This is by no means a complete list, but as you start to think of your company and its projects in terms of the full ecosystem of potential stakeholders, you can see how far-reaching your impact can be. Some will have a financial interest in your project. Some will have an emotional interest. Many may have both. And stakeholder theory holds that all these stakeholders, as well as their interests, are critical to your project’s success.
Craig McDonald and His View on Stakeholder Theory and Corporate Responsibility
Craig McDonald, Professor Emeritus of Informatics at the University of Canberra in Australia, has written extensively on stakeholder theory, and on how business ethics can shape the future success of a company.
Professor McDonald says his view is simple. “If you value life in the future, you should preserve the environment by addressing pollution, using sustainable extraction from the biosphere, etc…Presumably, you act in a way that you hope will express your values, and produce an outcome that makes you happy.”
In other words, he says, corporate responsibility and business ethics don’t need their own special focus inside the company, as long as the company practices true stakeholder theory for all its stakeholders, from suppliers and employees to factory workers and environmentalists.
“Of course, it doesn't always work out this way,” McDonald says, “maybe because we don't know what our real values are until we are in a position that tests them, or maybe… things went pear-shaped, despite our good will…The bottom line is, figure out what your values are, what your context is, what the consequences of your actions will be. Then decide what to do in a knowledgeable and responsible manner.”
Stakeholder Theory in a Global Economy
Benefits of Using Stakeholder Theory
When you can use the opinions and influence of all your stakeholders to help shape your project, you and the project will be much better positioned for success. The benefits can shape the perception of your project and your company, not only with all of your extended stakeholders, but with the rest of the world.
Creating this healthy ecosystem, Freeman says, “is needed for the company to truly succeed in the longterm. If a company cuts corners with any of these stakeholders, it isn’t going to work out over the long haul.”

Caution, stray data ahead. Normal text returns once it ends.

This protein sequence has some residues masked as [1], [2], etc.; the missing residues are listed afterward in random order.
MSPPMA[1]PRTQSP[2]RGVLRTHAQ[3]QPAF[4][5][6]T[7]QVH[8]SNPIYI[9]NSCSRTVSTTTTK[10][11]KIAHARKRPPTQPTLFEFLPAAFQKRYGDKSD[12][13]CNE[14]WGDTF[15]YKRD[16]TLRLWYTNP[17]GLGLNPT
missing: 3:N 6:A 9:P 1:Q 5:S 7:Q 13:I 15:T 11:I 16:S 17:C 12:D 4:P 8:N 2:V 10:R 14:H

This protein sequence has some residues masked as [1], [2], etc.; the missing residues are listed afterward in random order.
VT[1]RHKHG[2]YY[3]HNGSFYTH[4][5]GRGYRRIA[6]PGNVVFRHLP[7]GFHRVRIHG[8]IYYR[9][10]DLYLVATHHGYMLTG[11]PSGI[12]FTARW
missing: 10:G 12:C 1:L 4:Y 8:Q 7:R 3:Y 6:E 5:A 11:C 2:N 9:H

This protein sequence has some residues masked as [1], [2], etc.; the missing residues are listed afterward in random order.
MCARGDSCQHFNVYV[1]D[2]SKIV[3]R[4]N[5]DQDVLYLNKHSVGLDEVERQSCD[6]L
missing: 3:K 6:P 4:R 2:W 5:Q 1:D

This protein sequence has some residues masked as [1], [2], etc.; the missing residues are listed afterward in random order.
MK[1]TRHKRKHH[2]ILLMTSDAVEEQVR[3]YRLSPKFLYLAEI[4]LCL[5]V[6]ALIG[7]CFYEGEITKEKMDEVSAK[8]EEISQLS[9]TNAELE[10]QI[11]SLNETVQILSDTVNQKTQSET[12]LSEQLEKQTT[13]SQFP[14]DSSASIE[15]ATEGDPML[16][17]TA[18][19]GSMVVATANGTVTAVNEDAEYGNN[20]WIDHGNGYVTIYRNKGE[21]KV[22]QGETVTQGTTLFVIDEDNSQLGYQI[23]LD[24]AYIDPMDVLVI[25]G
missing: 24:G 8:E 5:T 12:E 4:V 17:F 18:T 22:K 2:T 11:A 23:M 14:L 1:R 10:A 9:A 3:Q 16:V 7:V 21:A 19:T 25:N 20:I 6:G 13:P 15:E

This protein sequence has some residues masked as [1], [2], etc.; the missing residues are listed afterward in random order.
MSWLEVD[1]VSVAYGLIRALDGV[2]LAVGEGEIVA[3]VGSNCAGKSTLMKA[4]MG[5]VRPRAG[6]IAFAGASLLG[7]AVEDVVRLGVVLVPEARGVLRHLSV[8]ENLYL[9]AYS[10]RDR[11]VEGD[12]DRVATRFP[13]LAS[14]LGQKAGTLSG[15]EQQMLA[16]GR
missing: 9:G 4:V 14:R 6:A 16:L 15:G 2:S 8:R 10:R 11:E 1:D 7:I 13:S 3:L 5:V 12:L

The effective use of stakeholder theory also yields good public relations. If the condo-building company builds a park for the local neighbors, and cleans up a nearby creek that’s an important watershed in the area, the entire city will have a much more favorable view of the company, paving the way for long-term future success.
Stakeholder Communications: Who Needs to Know What and When?
Once you’ve identified your extended group of stakeholders and their biggest needs, interests, etc., you can also begin to draft a communications plan.
In the case of the condo development, it may be useful to identify a neighborhood liaison, for example, an on-site employee who can periodically visit the neighbors, hold meetings, etc., to ensure all nearby residents feel they are being heard.
[[example of extended stakeholders grid, with communication rows added, here]]
Where to Learn More about Stakeholder Theory
Professor Edward Freeman is a leading expert in stakeholder theory, and has written many books on the topic. He is a professor at the Darden School of Business at the University of Virginia. Learn more about Freeman:
- Edward Freeman at the University of Virginia
- Edward Freeman’s books, as well as those of his colleagues at Stakeholder.org, on stakeholder theory
- Edward Freeman’s personal website, with videos and more
Other sources include a popular textbook on the topic, “Business and Society: Ethics, Sustainability, and Stakeholder Management,” by Archie B. Carroll and Ann K. Buchholz, first published in 2014.
Professor Craig McDonald teaches at the University of Canberra in Australia, in the study of informatics, which focuses on the interconnectivity of business, technology, and other areas. Additionally, most business schools now teach stakeholder theory, sometimes in business ethics courses.